Tag Info

New answers tagged

8

The Premise is a bit off here. During the Crisis of the 3rd Century as well as after, the Roman army usually could win a set-piece battle over barbarians or the Persians. The difference was that the Roman army usually wasn't around where these incursions happened, and the tribes could run amok without much opposition. With the distractions of the Civil ...


0

Before the Illyrian emperors there was a lot of internal conflict. The borders of the empire were constantly weakened by troop moving on other Romans. This caused invasions of the enemy tribes who believed at that time it was opportune to invade the empire. Only when the empire was temporarily split in west and east that some stability was formed again. ...


-1

UK and Portugal had a treaty going back to 1373. Britain invoked the treaty to use the Azores Islands as base during WWII but did nothing when India conquered Goa from Portugal in 1961.


2

A typical example would be the colonization of America by European settlers, Spanish at the beginning, and other nations later. This is also a good example how a lot of sci-fi alien invasion stories (or youtube anti-European animation films) try to make a parallel and fail miserably: The meeting of the two cultures of different levels of technology didn't ...


1

Ethiopia? Although they had help from Russia et al, they successfully defended themselves against the Italians; Some using bows, arrows, and spears. They weren't so lucky during the second war. http://en.wikipedia.org/wiki/Military_history_of_Ethiopia


1

Your question is pretty much the theme song of the history of Western imperial expansion. Some places to look might be a general history of imperialism. Also a book I much enjoyed that deals with this topic is James Gump, "The Dust Rose Like Smoke: The Subjugation of the Zulu and the Sioux".


3

The British conquest of Australia and subsequent genocide of the Tasmanians (still the only successful genocide in history, something for my country to be proud of there...) springs to mind as a good example. Or, on a more controversial note, the Western allies vs. Iraq in either of the Gulf wars. It's probably not the kind of thing you're thinking of but ...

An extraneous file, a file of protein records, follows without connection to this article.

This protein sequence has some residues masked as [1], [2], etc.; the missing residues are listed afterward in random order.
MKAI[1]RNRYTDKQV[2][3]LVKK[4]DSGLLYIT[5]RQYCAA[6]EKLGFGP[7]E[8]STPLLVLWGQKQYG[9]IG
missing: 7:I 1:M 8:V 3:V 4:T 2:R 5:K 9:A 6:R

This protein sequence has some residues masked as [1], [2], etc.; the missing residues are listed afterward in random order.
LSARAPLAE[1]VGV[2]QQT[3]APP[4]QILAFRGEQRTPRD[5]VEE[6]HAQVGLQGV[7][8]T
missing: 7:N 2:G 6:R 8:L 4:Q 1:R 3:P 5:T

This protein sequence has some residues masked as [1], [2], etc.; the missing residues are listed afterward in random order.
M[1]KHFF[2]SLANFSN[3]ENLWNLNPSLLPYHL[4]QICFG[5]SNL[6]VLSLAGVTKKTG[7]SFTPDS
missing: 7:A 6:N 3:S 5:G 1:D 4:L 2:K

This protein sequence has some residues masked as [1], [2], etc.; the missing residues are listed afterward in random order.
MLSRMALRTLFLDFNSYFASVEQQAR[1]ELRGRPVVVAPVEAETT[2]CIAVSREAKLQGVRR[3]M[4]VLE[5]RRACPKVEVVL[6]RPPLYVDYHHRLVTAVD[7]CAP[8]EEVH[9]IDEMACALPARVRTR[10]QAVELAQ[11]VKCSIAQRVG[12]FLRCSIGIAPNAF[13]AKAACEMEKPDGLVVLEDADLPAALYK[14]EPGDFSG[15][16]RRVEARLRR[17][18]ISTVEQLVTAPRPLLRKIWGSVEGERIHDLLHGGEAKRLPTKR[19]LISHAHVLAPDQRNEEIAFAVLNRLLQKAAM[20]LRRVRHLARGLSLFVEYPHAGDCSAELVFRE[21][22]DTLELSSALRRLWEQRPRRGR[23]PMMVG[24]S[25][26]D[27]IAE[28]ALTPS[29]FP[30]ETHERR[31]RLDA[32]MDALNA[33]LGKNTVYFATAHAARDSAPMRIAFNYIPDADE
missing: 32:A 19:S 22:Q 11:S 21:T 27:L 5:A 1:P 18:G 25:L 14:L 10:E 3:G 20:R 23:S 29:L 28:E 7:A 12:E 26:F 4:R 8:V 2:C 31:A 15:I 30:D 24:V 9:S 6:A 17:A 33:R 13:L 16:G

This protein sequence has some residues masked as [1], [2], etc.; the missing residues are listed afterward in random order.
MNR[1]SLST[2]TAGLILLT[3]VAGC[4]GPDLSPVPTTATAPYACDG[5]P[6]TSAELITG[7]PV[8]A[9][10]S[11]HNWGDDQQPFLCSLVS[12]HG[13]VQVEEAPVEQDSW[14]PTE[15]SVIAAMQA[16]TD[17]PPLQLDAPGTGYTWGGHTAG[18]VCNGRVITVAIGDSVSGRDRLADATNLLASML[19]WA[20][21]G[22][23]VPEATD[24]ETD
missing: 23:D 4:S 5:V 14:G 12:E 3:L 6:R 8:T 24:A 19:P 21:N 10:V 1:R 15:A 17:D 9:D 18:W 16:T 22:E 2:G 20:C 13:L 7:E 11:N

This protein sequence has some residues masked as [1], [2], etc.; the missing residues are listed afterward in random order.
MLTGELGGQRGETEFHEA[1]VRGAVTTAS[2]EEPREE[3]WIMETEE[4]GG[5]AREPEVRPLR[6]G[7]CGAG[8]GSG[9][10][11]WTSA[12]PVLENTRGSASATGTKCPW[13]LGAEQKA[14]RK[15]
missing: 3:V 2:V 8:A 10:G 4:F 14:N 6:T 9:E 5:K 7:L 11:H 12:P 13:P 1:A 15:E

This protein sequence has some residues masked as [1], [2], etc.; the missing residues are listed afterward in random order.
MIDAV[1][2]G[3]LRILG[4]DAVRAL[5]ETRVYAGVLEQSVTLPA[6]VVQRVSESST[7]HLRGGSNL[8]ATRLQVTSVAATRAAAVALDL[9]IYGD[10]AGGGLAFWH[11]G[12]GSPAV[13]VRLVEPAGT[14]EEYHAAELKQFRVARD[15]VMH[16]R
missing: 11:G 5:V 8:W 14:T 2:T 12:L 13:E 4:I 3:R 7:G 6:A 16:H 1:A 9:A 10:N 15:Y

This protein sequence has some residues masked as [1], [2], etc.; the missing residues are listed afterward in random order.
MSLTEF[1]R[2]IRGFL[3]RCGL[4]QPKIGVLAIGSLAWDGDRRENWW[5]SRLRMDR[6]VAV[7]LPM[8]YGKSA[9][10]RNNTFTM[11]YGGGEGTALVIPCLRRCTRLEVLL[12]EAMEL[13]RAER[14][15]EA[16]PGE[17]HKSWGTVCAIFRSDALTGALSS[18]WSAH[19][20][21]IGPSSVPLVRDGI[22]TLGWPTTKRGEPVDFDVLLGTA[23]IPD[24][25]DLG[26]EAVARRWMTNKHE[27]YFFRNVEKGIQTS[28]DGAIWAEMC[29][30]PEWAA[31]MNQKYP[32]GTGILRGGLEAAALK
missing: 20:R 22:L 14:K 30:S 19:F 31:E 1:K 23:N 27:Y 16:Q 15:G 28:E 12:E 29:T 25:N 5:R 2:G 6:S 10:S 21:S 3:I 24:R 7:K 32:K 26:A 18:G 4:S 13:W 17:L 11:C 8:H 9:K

4

I would consider the Mongol empire to be an example of this, depending on your definition of technology. Massed horseback archers using powerful composite bows wasn't anything that most opponents of the Mongols were ready for or knew how to handle. You could also make a similar case for the English longbow vs. the French cavalry at the battle of Agincourt


11

The Anglo-Zulu war comes to mind, as does the related movie Zulu (from 1964).


8

The Spanish invasion of the Aztec Empire, as you mentioned, is one of the best examples. I'd just like to to mention it again, because although the Aztecs eventually fell to the Spanish forces, it wasn't without a stiff fight - indeed, the Spanish probably would have never even gotten a foothold on the continent without some seriously roguish tactics such ...


8

One such example that springs to mind is Japan and the "Black Ships". "Black Ships" was a term that applied to western ships arriving in Japan in the 16th and 19th Century. The Portuguese made first contact in 1593 with the establishment of a trade route between Goa and Nagasaki, this is where the term "Black Ships" is thought to originate as the hulls of ...


3

The events leading to the Meiji restoration is a good example although less dramatic than the Conquista.


4

Wikipedia's page on conscription actually gives a pretty good breakdown. In WWII, males between 18 and 64 were required to register, but the selections were limited by executive order on December 5, 1942 from from 21–45 to 18–38. Assuming the citation (George Q. Flynn, The Draft, 1940–1973) is correct, 50 million men from 18 to 45 were registered. The ...


-1

0%. Mongols often had allied infantry (mostly Chinese), mongols occasionally fought dismounted. But mongol troops were always primarily cavalry.



Top 50 recent answers are included